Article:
I thought the exact same thing when I crossed the finish line after my first marathon (Houston 2007), and at the finish of my first ultra/trail race (Chuckanut 2012): “Whoa, I’m dizzy” and, more importantly, “I want to do that again!”
(Long way to go at the Chuckanut 2012. Credit: Glenn Tachiyama, http://www.pbase.com/gtach)
Sometimes our mind tries to suppress the painful memories of racing hard on low blood sugar, dehydrated and depleted. It warns the body to stop trying such feats of endurance, such torture. This is usually the case after I run a “disastrous” marathon (NYC 2008, Boston 2010, Olympic Trials 2012, etc). At other times though, it is our body that rebels against the mind’s stubborn will - the will that forces us to always push the envelope, train with reckless abandon, and to sign up for that next race.
Well, as eager as I was to start training hard for my next ultra after Chuckanut, I had to take a forced break due to my knee injury. I ended up taking almost 3 weeks totally off (something I hadn’t done for about 5 years since I got mono in college). The break was hard mentally, but I knew I couldn’t start up running with a limp. Here is a picture of my leg 4 weeks later after my fall:
As you can see I’m still only about 95% healed, but I am planning on running about 90 miles this week. Scar tissue will continue to form, and I will be marked for life. Cool!
More importantly, I’ve signed up for some future races:
5/20: Portland Rock n’ Roll half marathon (not sure how my speed will be)
6/16: Mt. Washington Road Race (all uphill, it’s going to be a blast!)
7/28: White River 50 (my first 50-miler = will be interesting)
9/29: UROC 100k (Ultra Race of Champions, it should be a loaded field).
The idea here is to slowly build back my fitness, focusing on speed first before adding specific endurance. Of course with uphill sessions and regular 20+ mile long runs in the works I am always trying to add strength. I’m going to race more than what is listed above and I’ll be looking to add events as I go along during the rest of the year.
In closing, I’m going to re-post an excerpt of something I wrote for the LetsRun.com message boards a month before the Olympic Marathon trials this year. I think it helps define why I am still running competitively and chasing after these crazy dreams:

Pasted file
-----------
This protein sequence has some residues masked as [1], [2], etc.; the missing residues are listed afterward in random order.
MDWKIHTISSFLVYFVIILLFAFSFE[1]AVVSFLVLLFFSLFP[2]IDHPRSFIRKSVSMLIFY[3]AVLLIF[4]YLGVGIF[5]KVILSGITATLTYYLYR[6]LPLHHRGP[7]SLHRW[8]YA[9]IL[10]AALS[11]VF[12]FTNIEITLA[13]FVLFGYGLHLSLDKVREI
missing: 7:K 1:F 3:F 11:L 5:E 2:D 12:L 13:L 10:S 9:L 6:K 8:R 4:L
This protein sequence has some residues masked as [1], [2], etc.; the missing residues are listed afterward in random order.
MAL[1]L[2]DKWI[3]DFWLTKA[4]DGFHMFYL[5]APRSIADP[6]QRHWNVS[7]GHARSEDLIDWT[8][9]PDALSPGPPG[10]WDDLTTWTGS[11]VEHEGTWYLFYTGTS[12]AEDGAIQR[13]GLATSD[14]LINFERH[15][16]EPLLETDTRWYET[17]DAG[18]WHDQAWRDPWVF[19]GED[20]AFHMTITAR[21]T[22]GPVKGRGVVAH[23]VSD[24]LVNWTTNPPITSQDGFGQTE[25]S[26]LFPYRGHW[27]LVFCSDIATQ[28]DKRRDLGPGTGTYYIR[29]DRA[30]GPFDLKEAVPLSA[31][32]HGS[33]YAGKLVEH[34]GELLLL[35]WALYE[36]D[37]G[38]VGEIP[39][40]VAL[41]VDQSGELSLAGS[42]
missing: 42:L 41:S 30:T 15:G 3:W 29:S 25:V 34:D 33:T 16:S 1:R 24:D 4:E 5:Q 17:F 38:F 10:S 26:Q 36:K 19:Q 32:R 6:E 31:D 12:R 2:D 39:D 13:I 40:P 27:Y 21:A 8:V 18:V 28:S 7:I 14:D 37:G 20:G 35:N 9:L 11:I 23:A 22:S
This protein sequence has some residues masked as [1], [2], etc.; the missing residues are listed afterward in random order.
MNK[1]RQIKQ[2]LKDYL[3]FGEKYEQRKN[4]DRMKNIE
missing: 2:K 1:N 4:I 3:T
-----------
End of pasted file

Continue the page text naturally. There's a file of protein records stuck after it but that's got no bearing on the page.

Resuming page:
“The plight of the 2:14 to 2:18 US Marathoner: Why do you do it? You don’t do it for the money. You don’t do it for the fame or glory. You don’t even do it because you think you can make the Olympic team or beat the Kenyans/Ethiopians. So why? Why do you keep sacrificing your time and energy towards something that most of society would consider a selfish and frivolous endeavor? Why do you go to bed early on Friday and Saturday nights in the prime of your mid-twenties? Why do you run 120 miles a week in the cold wind, rain and snow? Why?
Because you can. Because through years of racing and hard training in high school and college you discovered that you had a knack for something. You achieved high enough in one aspect of your life enough to be considered as belonging to the top 1%. You decided to set the impossible goal of seeing how close you could get to your full potential in something quantifiable. And in the process you realized that you are a part of something bigger than yourself…you are a part of the depth of American distance running,
It isn’t the path that the “practical” person would take. It is a road full of risk and a high rate of failure. But in the end it doesn’t matter if you meet your ultimate performance goals because at least you tried. You took the bull by the horns and sought out on a journey that most wouldn’t dare to embark on. You believed strongly in something and decided to act upon that belief.”
So yeah, there it is in a nutshell: my answer to the question “Why do you run?” Over the course of the next couple months I plan to post here more often about my training and add content. Thanks for reading and stay tuned!